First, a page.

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Morningside Heights


Morningside Heights

MORNINGSIDE HEIGHTS, Joshua Henkin’s latest novel, is a heartbreak. Actually it is a series of heartbreaks in the life of a family. Professor Spence Robin, an academic wunderkind turned Columbia Shakespeare scholar extraordinaire, has been diagnosed with early-onset Alzheimer's. His wife, Pru, and adult children, Arlo and Sarah, helplessly watch his steady decline and debilitation. Told primarily from Pru’s perspective, albeit in third person, the book depicts her responses to “the professor’s” prognosis and failing health with an unsentimental style that never lacks compassion.

"MORNINGSIDE HEIGHTS is a lovely and bittersweet ode to the challenges of partnership and parenting, as well as a fond tribute to New York City."

Pru Steiner meets Spence Robin in 1976 as a student in one of his Shakespeare classes. She had shed her Orthodox Judaism at Yale. Now in New York, as she considers a career in theater, she finds herself attracted to Spence’s cultural Judaism --- academic, Yiddishist, acculturated. Their affair is kept secret until the semester ends, then quickly becomes more intense and serious. During their engagement, Pru meets Spence’s sister, Enid --- who is brain-damaged and institutionalized --- and learns of his previous brief marriage to the eccentric and free-spirited Linda Zakheim. More shockingly, Pru finds out that Spence has a two-year-old son, Arlo, with Linda. Spence rarely sees Arlo, sending monthly checks to his nomadic and flighty ex.

After they tie the knot, Pru and Spence have a child of their own, Sarah, and their family is complete. Much of Pru’s life with Spence is about his career --- his books, awards and tenure at Columbia. Still, she brings her own values to the family, including her Jewish beliefs and practices. The couple raises Sarah, who eventually begins medical school, and spends as much time with each other as they can, including a two-year period with Arlo as well. But then Pru begins to notice something wrong with Spence. His memory is faltering, and he is growing increasingly confused. The diagnosis of early-onset Alzheimer's is a major blow but not a shock to his loved ones.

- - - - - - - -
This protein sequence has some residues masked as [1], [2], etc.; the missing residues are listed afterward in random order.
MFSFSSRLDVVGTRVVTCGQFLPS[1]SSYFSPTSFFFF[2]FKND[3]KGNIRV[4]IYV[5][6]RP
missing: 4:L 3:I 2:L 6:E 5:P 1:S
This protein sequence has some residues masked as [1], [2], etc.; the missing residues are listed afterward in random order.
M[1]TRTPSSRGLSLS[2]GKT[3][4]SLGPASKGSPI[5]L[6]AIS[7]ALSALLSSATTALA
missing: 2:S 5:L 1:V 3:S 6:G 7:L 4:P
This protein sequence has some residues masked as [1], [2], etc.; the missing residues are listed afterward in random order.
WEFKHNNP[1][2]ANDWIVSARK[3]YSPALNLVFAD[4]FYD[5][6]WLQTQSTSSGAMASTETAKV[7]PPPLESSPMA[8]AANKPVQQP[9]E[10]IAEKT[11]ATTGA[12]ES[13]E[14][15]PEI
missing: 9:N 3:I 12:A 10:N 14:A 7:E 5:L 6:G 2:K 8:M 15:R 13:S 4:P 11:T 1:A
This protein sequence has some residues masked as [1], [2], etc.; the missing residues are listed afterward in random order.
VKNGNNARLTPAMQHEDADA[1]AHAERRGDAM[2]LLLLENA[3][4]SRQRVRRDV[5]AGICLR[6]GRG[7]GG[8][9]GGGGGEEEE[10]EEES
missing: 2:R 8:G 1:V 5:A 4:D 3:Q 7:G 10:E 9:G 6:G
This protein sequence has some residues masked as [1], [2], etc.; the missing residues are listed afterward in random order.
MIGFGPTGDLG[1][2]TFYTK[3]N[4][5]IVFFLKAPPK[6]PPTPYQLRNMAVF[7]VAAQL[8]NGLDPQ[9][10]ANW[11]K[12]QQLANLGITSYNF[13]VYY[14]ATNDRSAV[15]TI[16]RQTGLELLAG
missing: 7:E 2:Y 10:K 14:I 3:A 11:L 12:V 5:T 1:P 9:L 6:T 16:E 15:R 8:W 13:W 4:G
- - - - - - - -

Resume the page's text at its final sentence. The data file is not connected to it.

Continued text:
MORNINGSIDE HEIGHTS is about what comes after this realization, though readers do get to know Pru, Spence, Arlo and, to some degree, Sarah before Spence’s illness. Henkin’s prose steadily marches on, excising much emotion from the complex story he is telling. While the action centers on Spence, Pru is really the star here, both in Henkin’s narrative focus and in her devotion to Spence and his intellectual legacy. But she remains mostly Spence’s wife, and less of her own woman, for much of the story.

Henkin holds readers at a distance, which is mirrored by Arlo, who is always on the periphery of the family and on the edges of the novel, even though he is such a compelling character and a person in need. His writing is brisk and easy to read --- sometimes abrupt and lacking warmth but still entertaining and even insightful. The book is at its best when it shifts away from Spence and spends time with those who orbit him --- Arlo; Pru; his caregiver, Ginny; and her teenage son, Rafe.

MORNINGSIDE HEIGHTS is a lovely and bittersweet ode to the challenges of partnership and parenting, as well as a fond tribute to New York City. It is an especially worthwhile exploration of memory and identity, and the spaces where the two intersect.

Reviewed by Sarah Rachel Egelman on June 18, 2021

Morningside Heights
by Joshua Henkin

  • Publication Date: May 24, 2022
  • Genres: Fiction
  • Paperback: 304 pages
  • Publisher: Vintage
  • ISBN-10: 0525566635
  • ISBN-13: 9780525566632